Thursday, May 17, 2012

Keralan Coconut Fish Curry

Hugging the tropical Malabar Coast in the southwest of the Indian peninsula, Kerala has a growing reputation as a destination for holistic vacations that include meditation courses or Ayurvedic treatments. Everyone relaxes under the swaying coconut palms, and the fruits of these ubiquitous trees deliver the creamy flesh and milk that are essential to meen moilee, a delicious fish curry.

Kerala has always relied on fishing, agriculture, and, above all, trade.

There is evidence of the Sumerians and Phoenicians trading cotton, teak, sandalwood, and spices from the Malabar Coast as far back as 3000 BC, when trade ships fueled by the monsoon winds carried goods to Arabia, and overland caravans ferried those most highly prized westward toward the Mediterranean and Europe.
Merchants continued to ply their trade through the 1st century, when St. Thomas arrived in Kerala and introduced Christianity to India, through centuries of Muslim and European domination, reaching new heights of freedom with Indian independence in 1947.
Trade has continued to flourish, but in Kerala it is now augmented by a booming tourist industry.
The laid-back, ethnically Dravidian locals have a paradoxical reputation for maintaining a traditional lifestyle while espousing progressive political values – in 1957 they voted in the first democratically elected communist state government in the world.
They prize education: this scenically alluring land of brilliant green rice paddies, shady palms, golden beaches, serene waterways, and the fertile Western Ghat mountains is home to a population with the highest literacy rate and most equitable division of wealth in the subcontinent. And it runs across religious divides: the bare-chested Brahmin priest you see entering one of the majestic Hindu temples is likely to be a card-carrying member of the same leftist party as a local Muslim fisherman or Christian farmer.
However, it is tradition, not modernity, that holds sway in Kerala’s cuisine, and with fishing communities running the entire length of the coast, fish and seafood naturally play a huge role in local recipes. Combine this with the preponderance of coconuts and spices, and it’s not surprising that a creamy coconut fish curry, meen moilee, is one of the state’s signature dishes.
Any number of fish that inhabit the warm waters of the Arabian Sea can be used as the base, though the most common are kingfish, pomfret, and, best of all, full-flavored sear fish. The fish is added along with the coconut milk to a mixture of fried onions, garlic, chili peppers, ginger, turmeric, and cumin, then simmered until more coconut milk and chopped tomato is added, before a final garnish of tomato and fresh herbs. There is something wonderful about eating this exotic dish at a beachside restaurant looking out over the sea, where countless old wooden sailing ships once carried the spices you’re tasting to other distant lands.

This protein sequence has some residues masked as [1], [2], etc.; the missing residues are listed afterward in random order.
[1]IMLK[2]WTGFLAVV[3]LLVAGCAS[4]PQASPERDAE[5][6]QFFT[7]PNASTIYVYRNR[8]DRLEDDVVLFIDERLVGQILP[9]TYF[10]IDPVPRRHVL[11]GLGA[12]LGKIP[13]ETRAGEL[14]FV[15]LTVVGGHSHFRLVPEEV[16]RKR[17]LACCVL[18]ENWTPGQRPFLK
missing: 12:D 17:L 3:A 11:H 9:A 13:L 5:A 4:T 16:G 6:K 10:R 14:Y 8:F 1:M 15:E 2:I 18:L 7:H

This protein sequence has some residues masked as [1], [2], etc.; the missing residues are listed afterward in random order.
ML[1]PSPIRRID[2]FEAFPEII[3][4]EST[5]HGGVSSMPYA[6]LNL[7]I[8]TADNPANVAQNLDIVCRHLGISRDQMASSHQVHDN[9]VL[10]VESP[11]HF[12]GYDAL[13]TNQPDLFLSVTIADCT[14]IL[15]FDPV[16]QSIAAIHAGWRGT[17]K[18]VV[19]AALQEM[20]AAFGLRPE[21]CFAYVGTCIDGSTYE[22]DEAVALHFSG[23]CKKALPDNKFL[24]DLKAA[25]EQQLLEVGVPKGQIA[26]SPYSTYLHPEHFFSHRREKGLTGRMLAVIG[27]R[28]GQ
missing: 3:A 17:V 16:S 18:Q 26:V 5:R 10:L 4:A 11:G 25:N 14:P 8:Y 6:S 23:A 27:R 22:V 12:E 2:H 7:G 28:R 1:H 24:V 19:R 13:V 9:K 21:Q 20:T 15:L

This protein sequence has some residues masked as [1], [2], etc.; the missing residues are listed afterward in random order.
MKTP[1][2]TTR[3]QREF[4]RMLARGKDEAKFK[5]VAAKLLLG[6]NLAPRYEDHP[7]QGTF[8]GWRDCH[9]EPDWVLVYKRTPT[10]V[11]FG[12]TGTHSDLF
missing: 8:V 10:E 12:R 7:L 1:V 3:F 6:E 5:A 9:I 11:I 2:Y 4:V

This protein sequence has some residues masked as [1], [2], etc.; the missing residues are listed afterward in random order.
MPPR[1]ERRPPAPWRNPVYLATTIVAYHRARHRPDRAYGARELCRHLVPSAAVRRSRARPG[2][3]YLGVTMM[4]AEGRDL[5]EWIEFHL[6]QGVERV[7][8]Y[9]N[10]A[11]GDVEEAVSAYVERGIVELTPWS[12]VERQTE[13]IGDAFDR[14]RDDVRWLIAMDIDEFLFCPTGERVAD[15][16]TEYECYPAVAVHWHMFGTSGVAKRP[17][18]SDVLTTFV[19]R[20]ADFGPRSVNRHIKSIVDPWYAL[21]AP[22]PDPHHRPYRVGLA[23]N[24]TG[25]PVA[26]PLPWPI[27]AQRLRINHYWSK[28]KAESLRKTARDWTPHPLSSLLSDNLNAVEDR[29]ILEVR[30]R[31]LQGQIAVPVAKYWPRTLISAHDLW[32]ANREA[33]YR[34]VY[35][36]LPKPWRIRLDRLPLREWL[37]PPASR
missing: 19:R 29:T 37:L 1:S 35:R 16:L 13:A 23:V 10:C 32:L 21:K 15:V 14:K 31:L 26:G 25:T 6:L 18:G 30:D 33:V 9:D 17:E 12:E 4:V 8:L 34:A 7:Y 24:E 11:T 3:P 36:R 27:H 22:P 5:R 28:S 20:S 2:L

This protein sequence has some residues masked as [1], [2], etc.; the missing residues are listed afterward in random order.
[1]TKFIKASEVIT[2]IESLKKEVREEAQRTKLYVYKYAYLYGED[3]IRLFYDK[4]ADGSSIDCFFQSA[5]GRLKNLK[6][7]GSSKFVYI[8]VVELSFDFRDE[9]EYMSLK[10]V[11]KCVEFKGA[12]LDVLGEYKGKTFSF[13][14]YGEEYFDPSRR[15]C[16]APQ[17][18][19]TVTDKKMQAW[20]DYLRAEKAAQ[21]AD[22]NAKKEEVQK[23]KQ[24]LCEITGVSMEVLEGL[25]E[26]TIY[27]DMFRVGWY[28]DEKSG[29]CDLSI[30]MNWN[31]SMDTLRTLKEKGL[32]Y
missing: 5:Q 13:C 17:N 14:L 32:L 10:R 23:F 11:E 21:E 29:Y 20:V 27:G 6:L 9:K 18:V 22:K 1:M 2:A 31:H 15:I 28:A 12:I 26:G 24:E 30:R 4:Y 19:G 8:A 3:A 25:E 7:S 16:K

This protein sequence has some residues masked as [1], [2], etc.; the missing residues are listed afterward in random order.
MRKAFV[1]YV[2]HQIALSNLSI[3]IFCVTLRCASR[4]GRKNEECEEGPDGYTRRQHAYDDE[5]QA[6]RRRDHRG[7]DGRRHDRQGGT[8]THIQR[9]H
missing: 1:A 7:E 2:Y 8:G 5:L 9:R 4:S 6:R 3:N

Awaiting a water-taxi in the Kerala backwaters, a series of connected lakes, rivers, and canals that runs half the length of the state

Three Days in Kerala
Even Kerala’s state capital, Trivandrum, is laid-back by Indian standards, but it is the beaches, backwaters, rural retreats, and colonial splendor of Kochi (Cochin) that have far more appeal to most visitors.
DAY ONE : After a filling breakfast of dosas (crispy pancakes) or idlis (steamed rice cakes), leave Trivandrum on an early morning bus or train for Varkala, where you can relax down on the golden sands or at one of the beachside cafés and restaurants.
DAY TWO : Travel to Kollam in time to take a day-long backwater cruise, passing through peaceful lagoons where fishermen ply their trade. In the early evening you’ll arrive in Allapuzha. You can stop en route at the fascinating ashram of the “living saint” Mata Amritanandamayi, or “Amma” (“Mother”), if you extend your tour by a day.
DAY THREE : Take an early bus to Ernakulam and then a ferry across the harbor to atmospheric Kochi, where highlights include the much-photographed sail-like Chinese fishing nets, Matancherry Palace, and the Pardesi Synagogue.

Colorful meen moilee combines a taste of Kerala’s renowned ocean fish with locally grown coconuts, tomatoes, and spices

Getting to Kerela India
Beenapalli (in Trivandrum) and Kochi airports are international. Both towns are also hubs for rail and road connections.
Where to stay in kerela India
Johnson’s The Nest (inexpensive) in Alleppey is very friendly.
Walton’s Homestay (moderate) in Fort Cochin is a beautifully renovated Dutch mansion with a lovely garden.
Villa Jacaranda (expensive) in Varkala is a boutique guesthouse.

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